About The Coromandel

The area was formerly known largely for its gold and coal mining and kauri industries, but is now a mecca for tourism, especially ecotourism. A forest park occupies much of the centre of the peninsula, and the coasts are dotted with fine beaches and stunning views. The Moehau Ranges even have an elusive monster, The Hairy Moehau, which is quite a popular attraction with tourists.

The opening scenes of Prince Caspian were shot in the town of Hahei, north of Whangamata. The set for the ruins of the castle Cair Paravel was built on the nearby Hereherataura Peninsula, overlooking Cathedral Cove. This scenic crescent of white sand is famous for its dramatic natural rock arch. You can reach the cove via the Hahei Coastal Walkway, a hilly walk (45min) that starts off Hahei Beach Road and leads along bush-lined ridges, affording sweeping seaviews along the way.

Evidence of the regions geothermal origins can be found in hot springs, notably at Hot Water Beach on the peninsula's east coast. The town of Whangamata is a popular holiday retreat, and Whitianga on Mercury Bay is renowned for its yachting. The peninsula's waters are also a popular destination for scuba divers.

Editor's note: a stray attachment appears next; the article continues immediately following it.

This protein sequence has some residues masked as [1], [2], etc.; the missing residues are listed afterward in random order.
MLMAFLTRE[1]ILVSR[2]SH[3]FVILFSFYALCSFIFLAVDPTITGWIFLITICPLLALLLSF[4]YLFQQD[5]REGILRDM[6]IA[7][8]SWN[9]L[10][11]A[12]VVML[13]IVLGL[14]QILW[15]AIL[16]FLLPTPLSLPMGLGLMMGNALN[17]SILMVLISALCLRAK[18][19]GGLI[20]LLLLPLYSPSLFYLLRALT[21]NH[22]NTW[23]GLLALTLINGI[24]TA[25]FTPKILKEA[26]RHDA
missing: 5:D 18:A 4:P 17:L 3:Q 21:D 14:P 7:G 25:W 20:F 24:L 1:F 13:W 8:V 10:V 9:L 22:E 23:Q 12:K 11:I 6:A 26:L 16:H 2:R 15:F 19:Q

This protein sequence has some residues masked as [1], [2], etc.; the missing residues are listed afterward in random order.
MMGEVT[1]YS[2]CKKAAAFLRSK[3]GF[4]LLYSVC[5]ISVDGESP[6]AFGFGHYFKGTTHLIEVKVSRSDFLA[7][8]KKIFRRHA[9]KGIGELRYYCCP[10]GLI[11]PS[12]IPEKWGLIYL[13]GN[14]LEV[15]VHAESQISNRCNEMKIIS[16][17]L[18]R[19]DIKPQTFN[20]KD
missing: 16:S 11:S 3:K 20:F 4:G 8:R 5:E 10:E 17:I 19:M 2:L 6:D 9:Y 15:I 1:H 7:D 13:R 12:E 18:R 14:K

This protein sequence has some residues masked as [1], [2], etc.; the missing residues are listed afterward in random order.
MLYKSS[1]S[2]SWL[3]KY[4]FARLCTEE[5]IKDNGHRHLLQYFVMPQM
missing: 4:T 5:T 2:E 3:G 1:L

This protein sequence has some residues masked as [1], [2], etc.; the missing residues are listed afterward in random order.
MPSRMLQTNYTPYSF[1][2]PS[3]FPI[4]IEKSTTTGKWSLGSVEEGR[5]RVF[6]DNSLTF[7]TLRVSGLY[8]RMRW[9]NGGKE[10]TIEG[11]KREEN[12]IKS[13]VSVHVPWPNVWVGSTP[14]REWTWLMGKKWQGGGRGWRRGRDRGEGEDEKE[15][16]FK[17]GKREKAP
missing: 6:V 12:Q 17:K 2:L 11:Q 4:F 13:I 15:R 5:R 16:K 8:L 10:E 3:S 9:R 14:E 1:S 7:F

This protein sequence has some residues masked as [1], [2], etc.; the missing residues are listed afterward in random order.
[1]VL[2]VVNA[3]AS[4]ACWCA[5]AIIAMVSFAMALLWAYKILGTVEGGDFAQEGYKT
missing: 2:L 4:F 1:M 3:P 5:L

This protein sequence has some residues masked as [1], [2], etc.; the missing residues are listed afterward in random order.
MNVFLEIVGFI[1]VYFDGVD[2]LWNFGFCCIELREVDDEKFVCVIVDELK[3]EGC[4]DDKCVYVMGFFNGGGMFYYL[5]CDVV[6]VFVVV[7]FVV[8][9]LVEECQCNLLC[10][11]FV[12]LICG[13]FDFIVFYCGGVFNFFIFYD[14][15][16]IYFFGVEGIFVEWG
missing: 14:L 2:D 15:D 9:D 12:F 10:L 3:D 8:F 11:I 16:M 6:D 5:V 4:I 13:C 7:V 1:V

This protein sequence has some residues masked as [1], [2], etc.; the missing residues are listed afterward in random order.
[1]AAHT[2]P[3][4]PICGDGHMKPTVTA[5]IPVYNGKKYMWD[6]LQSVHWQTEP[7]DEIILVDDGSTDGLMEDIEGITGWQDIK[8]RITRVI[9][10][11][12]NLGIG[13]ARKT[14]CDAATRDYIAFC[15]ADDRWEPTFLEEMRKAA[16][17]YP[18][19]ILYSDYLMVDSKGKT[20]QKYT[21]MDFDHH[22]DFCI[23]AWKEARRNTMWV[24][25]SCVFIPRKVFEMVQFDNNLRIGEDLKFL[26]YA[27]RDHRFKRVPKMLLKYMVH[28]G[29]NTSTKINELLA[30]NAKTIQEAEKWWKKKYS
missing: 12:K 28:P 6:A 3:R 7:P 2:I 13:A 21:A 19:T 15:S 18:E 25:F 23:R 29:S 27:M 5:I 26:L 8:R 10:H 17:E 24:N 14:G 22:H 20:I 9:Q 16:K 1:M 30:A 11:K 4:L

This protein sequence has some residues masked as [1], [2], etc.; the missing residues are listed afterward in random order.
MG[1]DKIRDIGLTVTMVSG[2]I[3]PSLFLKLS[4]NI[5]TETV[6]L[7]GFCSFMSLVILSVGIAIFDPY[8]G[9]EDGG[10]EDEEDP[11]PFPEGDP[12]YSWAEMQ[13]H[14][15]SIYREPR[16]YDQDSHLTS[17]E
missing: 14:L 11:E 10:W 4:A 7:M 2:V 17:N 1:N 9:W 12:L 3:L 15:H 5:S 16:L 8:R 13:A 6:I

The Coromandel Peninsula lies in the North Island of New Zealand. It is part of the Waikato region and extends 85 kilometres north from the western end of the Bay of Plenty, forming a natural barrier to protect the Hauraki Gulf and the Firth of Thames in the west from the Pacific Ocean to the east.

At its broadest point, it is 40 kilometres wide. Almost the entire population lies on the narrow strips along the Hauraki Gulf and Bay of Plenty coasts. The country's biggest city, Auckland, lies on the far shore of the Hauraki Gulf, 55 kilometres to the west. The peninsula is clearly visible from the city in fine winter weather.